Twelve hours after surgery at the Veteran Affairs hospital in Seattle, a 42 year old paralyzed army vet is in a generous mood. Brent has decided to donate a precious part of himself.
I just hope it helps one family, said Brent, who asked us not to use his last name. If it helps hundreds, that d be even better.
Brent became paralyzed years ago in an accident on an army training obstacle course.
It s not an organ, or stem cells, but something that to many, might seem a bit odd.
Brent is donating his amputated leg, an infected body part he was forced to part with anyway.
Who would want such a gift? The unlikely recipient is the Spokane County Sheriff s Office. Two deputies came to pick up the leg, hoping it will help train the Intermountain Search dogs.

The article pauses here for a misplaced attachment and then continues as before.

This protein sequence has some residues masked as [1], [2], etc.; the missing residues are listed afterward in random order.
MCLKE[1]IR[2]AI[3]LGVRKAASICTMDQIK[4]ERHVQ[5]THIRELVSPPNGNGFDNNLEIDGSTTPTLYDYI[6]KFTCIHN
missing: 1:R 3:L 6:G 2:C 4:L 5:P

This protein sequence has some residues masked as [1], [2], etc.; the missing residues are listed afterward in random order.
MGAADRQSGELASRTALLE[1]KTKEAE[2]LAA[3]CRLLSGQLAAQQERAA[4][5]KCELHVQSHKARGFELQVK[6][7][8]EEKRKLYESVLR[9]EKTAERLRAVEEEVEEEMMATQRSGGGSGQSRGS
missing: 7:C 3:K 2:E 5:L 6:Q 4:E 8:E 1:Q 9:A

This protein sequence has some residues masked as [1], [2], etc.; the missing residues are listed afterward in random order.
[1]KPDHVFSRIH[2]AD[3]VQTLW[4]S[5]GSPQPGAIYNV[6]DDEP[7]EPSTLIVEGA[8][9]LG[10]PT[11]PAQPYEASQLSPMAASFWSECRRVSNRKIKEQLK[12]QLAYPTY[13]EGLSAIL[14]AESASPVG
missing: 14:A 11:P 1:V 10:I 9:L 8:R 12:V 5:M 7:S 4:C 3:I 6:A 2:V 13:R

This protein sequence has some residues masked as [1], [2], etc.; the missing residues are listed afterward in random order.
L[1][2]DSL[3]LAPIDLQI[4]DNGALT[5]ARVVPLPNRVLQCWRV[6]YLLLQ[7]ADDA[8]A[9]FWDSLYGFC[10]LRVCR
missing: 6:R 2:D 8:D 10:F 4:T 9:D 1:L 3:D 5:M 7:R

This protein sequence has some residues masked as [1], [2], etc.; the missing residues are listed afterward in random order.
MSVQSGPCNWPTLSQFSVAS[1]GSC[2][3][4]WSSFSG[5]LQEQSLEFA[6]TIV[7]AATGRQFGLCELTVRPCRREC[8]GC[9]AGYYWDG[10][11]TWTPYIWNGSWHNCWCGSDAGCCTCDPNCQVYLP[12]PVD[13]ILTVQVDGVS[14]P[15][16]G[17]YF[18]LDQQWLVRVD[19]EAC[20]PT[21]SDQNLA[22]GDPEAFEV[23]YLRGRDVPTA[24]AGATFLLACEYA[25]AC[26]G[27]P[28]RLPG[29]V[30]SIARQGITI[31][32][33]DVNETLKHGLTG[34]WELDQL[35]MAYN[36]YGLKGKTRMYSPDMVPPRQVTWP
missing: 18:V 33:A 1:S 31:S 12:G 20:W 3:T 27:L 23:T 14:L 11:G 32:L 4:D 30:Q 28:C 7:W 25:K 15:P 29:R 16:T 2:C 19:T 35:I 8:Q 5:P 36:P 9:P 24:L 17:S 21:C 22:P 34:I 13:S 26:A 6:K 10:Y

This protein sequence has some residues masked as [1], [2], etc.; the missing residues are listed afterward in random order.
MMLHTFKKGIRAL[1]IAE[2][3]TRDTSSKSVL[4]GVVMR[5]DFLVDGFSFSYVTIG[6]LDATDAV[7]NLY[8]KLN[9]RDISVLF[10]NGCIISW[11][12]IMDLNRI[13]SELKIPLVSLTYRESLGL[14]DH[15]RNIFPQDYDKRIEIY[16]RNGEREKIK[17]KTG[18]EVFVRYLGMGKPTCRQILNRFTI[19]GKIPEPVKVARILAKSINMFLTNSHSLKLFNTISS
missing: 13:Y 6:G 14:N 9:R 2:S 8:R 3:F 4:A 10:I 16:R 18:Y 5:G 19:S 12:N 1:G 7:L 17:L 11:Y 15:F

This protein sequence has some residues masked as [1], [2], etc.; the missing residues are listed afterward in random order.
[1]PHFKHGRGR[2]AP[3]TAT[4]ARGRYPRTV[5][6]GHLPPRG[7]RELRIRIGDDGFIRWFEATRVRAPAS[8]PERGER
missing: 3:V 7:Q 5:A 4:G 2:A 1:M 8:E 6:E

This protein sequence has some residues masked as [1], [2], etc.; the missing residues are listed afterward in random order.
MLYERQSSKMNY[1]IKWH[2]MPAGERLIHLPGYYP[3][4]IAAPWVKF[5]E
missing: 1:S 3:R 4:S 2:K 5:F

Brent s college buddies are now in law enforcement, and gave him the idea to donate his leg to the search team.
We search for deceased persons or cold cases that have never been solved, said Robin Moug, chair of the Intermountain Search Dogs. To bring closure to families is our mission.
Moug and her team are using the gift to train their cadaver dogs. They demonstrate by hiding the plastic wrapped leg under brush and debris. Max, one of their dogs, tries to find it and does it in a few seconds.
Trainers usually resort to using smaller tissue samples and teeth. They say a human leg gives the dogs a much more realistic sample to imprint on.
The scent source is so different of a larger amount of source, said Moug.
While the idea may be hard to stomach, extensive training with this tool can help the cadaver dogs provide closure to an important case. Their handlers say Brent gave a rare and valuable gift.
I just want to thank him and his family, said Moug. This is an amazing opportunity, and hopefully it will open the door for us to continue our work.